Largely a wrapper for the `arima`

function in the stats
package. The main difference is that this function allows a drift term. It
is also possible to take an ARIMA model from a previous call to `Arima`

and re-apply it to the data `y`

.

```
Arima(
y,
order = c(0, 0, 0),
seasonal = c(0, 0, 0),
xreg = NULL,
include.mean = TRUE,
include.drift = FALSE,
include.constant,
lambda = model$lambda,
biasadj = FALSE,
method = c("CSS-ML", "ML", "CSS"),
model = NULL,
x = y,
...
)
```

y

a univariate time series of class `ts`

.

order

A specification of the non-seasonal part of the ARIMA model: the three components (p, d, q) are the AR order, the degree of differencing, and the MA order.

seasonal

A specification of the seasonal part of the ARIMA model, plus the period (which defaults to frequency(y)). This should be a list with components order and period, but a specification of just a numeric vector of length 3 will be turned into a suitable list with the specification as the order.

xreg

Optionally, a numerical vector or matrix of external regressors, which must have the same number of rows as y. It should not be a data frame.

include.mean

Should the ARIMA model include a mean term? The default
is `TRUE`

for undifferenced series, `FALSE`

for differenced ones
(where a mean would not affect the fit nor predictions).

include.drift

Should the ARIMA model include a linear drift term?
(i.e., a linear regression with ARIMA errors is fitted.) The default is
`FALSE`

.

include.constant

If `TRUE`

, then `include.mean`

is set to
be `TRUE`

for undifferenced series and `include.drift`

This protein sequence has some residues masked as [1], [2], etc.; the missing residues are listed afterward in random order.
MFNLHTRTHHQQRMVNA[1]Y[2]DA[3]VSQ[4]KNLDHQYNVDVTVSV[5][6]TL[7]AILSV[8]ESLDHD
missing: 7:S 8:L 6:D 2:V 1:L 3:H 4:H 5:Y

is set to
be `TRUE`

for differenced series. Note that if there is more than one
difference taken, no constant is included regardless of the value of this
argument. This is deliberate as otherwise quadratic and higher order
polynomial trends would be induced.

lambda

Box-Cox transformation parameter. If `lambda="auto"`

,
then a transformation is automatically selected using `BoxCox.lambda`

.
The transformation is ignored if NULL. Otherwise,
data transformed before model is estimated.

biasadj

Use adjusted back-transformed mean for Box-Cox transformations. If transformed data is used to produce forecasts and fitted values, a regular back transformation will result in median forecasts. If biasadj is TRUE, an adjustment will be made to produce mean forecasts and fitted values.

method

Fitting method: maximum likelihood or minimize conditional sum-of-squares. The default (unless there are missing values) is to use conditional-sum-of-squares to find starting values, then maximum likelihood.

model

Output from a previous call to `Arima`

. If model is
passed, this same model is fitted to `y`

without re-estimating any
parameters.

x

Deprecated. Included for backwards compatibility.

...

Additional arguments to be passed to `arima`

.

See the `arima`

function in the stats package.
The additional objects returned are

The time series data

The regressors used in fitting (when relevant).

The bias adjusted MLE of the innovations variance.

See the `arima`

function in the stats package.

# NOT RUN { library(ggplot2) WWWusage %>% Arima(order=c(3,1,0)) %>% forecast(h=20) %>% autoplot # Fit model to first few years of AirPassengers data air.model <- Arima(window(AirPassengers,end=1956+11/12),order=c(0,1,1), seasonal=list(order=c(0,1,1),period=12),lambda=0) plot(forecast(air.model,h=48)) lines(AirPassengers) # Apply fitted model to later data air.model2 <- Arima(window(AirPassengers,start=1957),model=air.model) # Forecast accuracy measures on the log scale. # in-sample one-step forecasts. accuracy(air.model) # out-of-sample one-step forecasts. accuracy(air.model2) # out-of-sample multi-step forecasts accuracy(forecast(air.model,h=48,lambda=NULL), log(window(AirPassengers,start=1957))) # }

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